“Wait a minute, dude — check out this case from the Southern District of New York. Raises serious jurisdictional issues, wouldn’t you say?”

“What!? Why, that’s a completely unjustified extension of the principle of extraterritoriality. I feel like strapping on a bunch of explosives and blowing up some tourists!”


The bad guys deservedly lost in this case, and of course they merit the most severe punishment possible. Still, the interests of maintaining America’s global position, and its need to follow international norms, must predominate, even when dealing with perps as abhorrent as these. It’s far from clear whether the plaintiffs will actually be able to recover anything, but enforcing a court order against the government of a sovereign nation — or even (as in this case) the quasi-government of a quasi-sovereign quasi-nation — could well be considered tantamount to war, and at the very least would invite reprisals. It would also undercut the United States’ case against submitting to the jurisdiction of the International Criminal Court, or to courts in places like Belgium and Spain that claim “universal jurisdiction” over what they deem to be human-rights violations.

The trial had undeniably positive aspects. It established beyond a reasonable doubt that the PA and PLO are terrorist groups. And since, as the article notes, these organizations have settled two prior terrorism cases on confidential terms, the victims may get some relief after all. To be sure, courts should not be vehicles for making statements, and international relations are normally best conducted through diplomacy. But with something as extreme as terrorism, lawfare does have a role to play, and if the victims of these horrific acts can get a measure of both compensation and vindication, the trial can be considered a success.

*Frederic D. O’Brien’s views are entirely his own.  They  do not reflect The Graduate Center at the City University of New York or The City University of New York

Christie at CPAC after Putting Down Pensions

Posted by Ruth O’Brien Professor Ruth O’Brien & Frederic D. O’Brien (a.k.a. Fred Schwarz, Deputy Managing Editor, National Review)


Being a longtime New Jersey voter, I noticed that Gov. Chris Christie went after the gold standard when it comes to public employees – judges.

If this intimidating governor can take away a judge’s pension, who’s next? Everyone’s vulnerable – from teachers in Wisconsin to social workers taking care of the elderly, who are vulnerable since they do not have grown children in the state to protect them.

Today our Gardener State non-Green Governor Christie insists at the Conservative Political Action Conference (CPAC) that he’s the people choice. Huh? Having lived in that state for 20 years plus, I know that Christie reminds most women of your sibling’s husband or former husband. Is that warring on women? No, he’s just the blowfish (i.e. blowhard) every relative wants to avoid. #RuthOBrienGC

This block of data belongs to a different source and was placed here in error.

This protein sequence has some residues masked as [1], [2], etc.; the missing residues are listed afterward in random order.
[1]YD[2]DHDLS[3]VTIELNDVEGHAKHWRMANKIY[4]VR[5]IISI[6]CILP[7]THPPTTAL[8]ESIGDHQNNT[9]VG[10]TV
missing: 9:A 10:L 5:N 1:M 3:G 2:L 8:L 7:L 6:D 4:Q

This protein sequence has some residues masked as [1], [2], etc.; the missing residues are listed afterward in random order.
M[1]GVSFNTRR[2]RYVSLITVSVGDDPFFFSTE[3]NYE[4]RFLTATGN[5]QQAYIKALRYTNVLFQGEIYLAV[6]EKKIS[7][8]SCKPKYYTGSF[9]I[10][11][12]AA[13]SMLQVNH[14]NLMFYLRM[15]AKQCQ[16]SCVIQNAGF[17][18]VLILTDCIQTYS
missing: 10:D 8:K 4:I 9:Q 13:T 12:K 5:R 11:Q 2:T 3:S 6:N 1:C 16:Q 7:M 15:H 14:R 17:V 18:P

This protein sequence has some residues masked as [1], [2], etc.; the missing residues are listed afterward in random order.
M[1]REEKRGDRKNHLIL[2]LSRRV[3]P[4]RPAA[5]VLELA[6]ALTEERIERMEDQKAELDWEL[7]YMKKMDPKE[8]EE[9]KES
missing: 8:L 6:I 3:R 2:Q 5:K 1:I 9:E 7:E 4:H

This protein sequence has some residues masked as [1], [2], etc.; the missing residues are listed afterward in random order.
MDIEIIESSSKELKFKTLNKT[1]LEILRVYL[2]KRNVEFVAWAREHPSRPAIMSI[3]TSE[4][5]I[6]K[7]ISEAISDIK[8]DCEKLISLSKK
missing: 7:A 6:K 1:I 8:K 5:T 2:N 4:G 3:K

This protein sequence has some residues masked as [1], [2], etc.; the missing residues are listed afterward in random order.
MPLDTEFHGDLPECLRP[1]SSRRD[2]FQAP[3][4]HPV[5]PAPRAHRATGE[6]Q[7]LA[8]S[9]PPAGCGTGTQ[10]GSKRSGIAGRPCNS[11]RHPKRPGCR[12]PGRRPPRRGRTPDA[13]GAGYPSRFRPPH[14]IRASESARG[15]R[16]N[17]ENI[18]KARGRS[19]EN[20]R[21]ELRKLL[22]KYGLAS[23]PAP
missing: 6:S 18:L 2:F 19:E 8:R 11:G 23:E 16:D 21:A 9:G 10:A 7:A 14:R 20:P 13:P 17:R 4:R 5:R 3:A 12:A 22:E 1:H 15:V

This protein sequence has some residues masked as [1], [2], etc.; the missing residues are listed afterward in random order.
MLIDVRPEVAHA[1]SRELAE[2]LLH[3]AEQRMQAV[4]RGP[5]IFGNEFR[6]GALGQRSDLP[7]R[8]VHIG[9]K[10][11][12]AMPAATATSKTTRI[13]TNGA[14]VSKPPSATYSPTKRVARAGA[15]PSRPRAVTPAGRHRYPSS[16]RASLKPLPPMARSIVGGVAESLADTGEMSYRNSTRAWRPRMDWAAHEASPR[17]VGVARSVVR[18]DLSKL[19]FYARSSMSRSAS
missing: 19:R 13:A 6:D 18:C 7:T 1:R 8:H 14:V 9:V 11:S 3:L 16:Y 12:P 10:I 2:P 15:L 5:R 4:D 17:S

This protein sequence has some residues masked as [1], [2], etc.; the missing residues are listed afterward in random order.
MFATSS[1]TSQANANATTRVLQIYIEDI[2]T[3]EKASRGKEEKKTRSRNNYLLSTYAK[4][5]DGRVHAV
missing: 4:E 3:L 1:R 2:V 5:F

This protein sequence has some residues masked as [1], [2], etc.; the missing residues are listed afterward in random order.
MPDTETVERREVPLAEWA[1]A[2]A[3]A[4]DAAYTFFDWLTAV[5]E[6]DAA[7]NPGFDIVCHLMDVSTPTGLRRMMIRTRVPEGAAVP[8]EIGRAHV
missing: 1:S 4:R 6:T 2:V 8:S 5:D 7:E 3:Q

Well, he is kind of a blowhard, but that’s never been a disqualifying factor in politics. I think Governor Christie’s biggest problem in chasing the GOP nomination is that he’s just too New Jersey. HIs act goes over well enough in Avenel and Ridgewood and Manalapan, but will it play in Peoria? Or Paducah or Pasco or Pine Bluff? Women will see their overbearing brother-in-law, and men will see The Situation crossed with Tony Soprano.

Truth be told, I was never quite sure what Christie’s justification for reducing the state’s pension payment was (though New Jersey’s heavily Democratic legislature did approve it). The approach described in the Times, in which Christie negotiates with the unions to work out a deal on pensions, seems much more promising and legally sound.

The culprits in these cases are neither the unions (who are only doing their job) nor today’s politicians (who must try any expedient they can to plug ever-greater budget holes). The culprits are the politicians of decades past, who, like New York’s Gov. George Pataki in the 1990s, made rash promises of future gold to secure union support, knowing that they wouldn’t be in office when the bills came due. Conmen like that deserve every bit of scorn their states’ current residents can muster. #FredericOBrien

Can Jon Be Replaced?


Dunno.  Even though Jon Stewart is leaving the Daily Show because, as he explains it, he is “slightly restless” — this does not resonate in any authentic way with me.

And even if it is true (or should I say also true, and truth is different than authenticity anyway), I’d still have to protest.  This is simply so not Jon.

Besides, your idea of being even slightly restless, Jon, is so much less than what we all need in this era of infinite silencing.  Put differently, I’d say, Jon, this is infinitely definitely not so!  (triple negative with spatial visual metaphor intended)

Put differently, or put bodily, I’d scratch my head and have to say Huh?

Or put mindfully, I’d say I’m visualizing Buddha with her back turned, shrugging.  And hopefully all Buddhas won’t be pushed into any vortex or black holes.